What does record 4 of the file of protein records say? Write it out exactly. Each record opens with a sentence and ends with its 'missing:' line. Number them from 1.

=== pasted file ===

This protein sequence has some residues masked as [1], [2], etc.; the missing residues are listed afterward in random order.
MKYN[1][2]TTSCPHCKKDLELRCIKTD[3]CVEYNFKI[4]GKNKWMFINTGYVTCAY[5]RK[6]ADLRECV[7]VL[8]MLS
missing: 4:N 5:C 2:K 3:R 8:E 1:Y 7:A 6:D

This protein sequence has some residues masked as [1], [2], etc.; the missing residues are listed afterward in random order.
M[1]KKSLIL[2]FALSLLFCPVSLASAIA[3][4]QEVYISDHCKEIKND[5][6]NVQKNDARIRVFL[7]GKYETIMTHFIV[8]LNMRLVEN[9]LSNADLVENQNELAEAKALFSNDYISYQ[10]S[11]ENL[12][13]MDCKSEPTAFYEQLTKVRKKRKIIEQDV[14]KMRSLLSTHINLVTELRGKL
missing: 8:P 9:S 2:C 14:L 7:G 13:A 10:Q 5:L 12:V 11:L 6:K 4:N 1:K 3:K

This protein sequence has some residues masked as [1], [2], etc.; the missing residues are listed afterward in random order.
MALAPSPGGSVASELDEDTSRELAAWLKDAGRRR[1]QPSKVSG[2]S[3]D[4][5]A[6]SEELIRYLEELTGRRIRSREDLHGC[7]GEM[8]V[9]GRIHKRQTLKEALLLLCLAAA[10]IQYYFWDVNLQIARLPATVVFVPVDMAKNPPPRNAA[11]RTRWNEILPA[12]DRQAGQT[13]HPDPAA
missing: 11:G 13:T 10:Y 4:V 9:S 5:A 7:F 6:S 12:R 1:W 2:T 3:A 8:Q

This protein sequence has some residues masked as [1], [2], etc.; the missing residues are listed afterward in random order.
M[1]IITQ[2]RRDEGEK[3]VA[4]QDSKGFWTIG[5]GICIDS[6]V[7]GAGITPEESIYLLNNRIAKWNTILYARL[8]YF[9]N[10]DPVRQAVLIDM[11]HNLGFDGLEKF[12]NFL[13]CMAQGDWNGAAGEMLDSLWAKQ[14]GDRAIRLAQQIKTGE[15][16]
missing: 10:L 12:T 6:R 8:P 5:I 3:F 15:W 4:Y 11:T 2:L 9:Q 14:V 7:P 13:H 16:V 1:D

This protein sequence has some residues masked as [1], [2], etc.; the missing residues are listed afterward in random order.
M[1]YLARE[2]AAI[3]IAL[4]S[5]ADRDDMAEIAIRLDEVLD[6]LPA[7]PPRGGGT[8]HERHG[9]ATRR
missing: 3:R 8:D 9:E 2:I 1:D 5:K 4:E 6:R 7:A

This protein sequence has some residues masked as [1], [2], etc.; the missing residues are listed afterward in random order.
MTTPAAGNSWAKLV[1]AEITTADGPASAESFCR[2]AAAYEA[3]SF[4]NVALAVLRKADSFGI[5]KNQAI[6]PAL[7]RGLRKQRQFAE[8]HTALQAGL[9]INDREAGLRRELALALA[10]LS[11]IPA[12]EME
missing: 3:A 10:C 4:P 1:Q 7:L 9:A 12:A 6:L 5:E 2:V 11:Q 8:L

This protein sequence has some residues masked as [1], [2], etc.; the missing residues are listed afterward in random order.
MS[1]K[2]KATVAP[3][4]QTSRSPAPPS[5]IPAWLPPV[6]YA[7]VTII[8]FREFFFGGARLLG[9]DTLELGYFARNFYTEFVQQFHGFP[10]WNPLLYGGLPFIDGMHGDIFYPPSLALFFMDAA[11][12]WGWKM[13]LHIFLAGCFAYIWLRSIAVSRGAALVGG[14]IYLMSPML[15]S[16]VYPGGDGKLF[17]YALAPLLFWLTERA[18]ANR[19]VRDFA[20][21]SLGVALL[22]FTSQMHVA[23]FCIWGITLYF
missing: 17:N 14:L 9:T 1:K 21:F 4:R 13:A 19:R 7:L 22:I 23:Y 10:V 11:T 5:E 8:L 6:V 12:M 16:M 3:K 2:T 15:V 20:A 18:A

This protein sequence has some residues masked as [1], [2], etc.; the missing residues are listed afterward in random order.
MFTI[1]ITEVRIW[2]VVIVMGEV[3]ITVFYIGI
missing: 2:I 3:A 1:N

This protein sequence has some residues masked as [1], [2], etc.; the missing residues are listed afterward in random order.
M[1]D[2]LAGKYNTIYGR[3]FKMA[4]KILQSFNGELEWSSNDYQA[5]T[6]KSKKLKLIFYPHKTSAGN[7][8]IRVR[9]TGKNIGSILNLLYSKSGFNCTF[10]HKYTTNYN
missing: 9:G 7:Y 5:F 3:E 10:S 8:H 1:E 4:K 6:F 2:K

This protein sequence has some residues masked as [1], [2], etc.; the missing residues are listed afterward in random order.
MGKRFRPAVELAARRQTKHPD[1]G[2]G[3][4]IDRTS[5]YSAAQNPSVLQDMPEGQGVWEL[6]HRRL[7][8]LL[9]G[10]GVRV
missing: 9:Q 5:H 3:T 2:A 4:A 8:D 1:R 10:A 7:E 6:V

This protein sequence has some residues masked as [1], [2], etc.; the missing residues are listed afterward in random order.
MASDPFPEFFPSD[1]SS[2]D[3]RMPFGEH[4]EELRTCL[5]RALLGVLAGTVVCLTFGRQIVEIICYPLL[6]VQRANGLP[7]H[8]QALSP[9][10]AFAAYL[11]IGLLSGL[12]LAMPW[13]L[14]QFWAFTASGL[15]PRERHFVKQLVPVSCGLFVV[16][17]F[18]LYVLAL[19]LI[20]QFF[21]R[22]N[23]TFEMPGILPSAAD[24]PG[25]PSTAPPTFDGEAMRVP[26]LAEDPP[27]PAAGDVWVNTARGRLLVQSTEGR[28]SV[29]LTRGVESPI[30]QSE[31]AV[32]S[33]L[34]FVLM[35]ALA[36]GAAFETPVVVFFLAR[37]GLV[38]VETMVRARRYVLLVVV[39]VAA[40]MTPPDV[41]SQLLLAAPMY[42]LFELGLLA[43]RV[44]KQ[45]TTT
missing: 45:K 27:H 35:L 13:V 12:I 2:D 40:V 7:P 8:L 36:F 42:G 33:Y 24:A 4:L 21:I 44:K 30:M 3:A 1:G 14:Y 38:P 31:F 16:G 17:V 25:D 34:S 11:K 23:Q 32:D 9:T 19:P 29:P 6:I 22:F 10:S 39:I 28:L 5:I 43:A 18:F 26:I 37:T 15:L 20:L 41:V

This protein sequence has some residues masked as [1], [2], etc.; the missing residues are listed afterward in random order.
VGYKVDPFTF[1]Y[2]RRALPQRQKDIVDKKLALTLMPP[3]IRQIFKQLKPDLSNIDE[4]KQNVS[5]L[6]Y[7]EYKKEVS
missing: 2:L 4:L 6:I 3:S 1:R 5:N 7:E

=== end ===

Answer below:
This protein sequence has some residues masked as [1], [2], etc.; the missing residues are listed afterward in random order.
M[1]IITQ[2]RRDEGEK[3]VA[4]QDSKGFWTIG[5]GICIDS[6]V[7]GAGITPEESIYLLNNRIAKWNTILYARL[8]YF[9]N[10]DPVRQAVLIDM[11]HNLGFDGLEKF[12]NFL[13]CMAQGDWNGAAGEMLDSLWAKQ[14]GDRAIRLAQQIKTGE[15][16]
missing: 10:L 12:T 6:R 8:P 5:I 3:F 15:W 4:Y 11:T 2:L 9:Q 14:V 7:P 13:H 16:V 1:D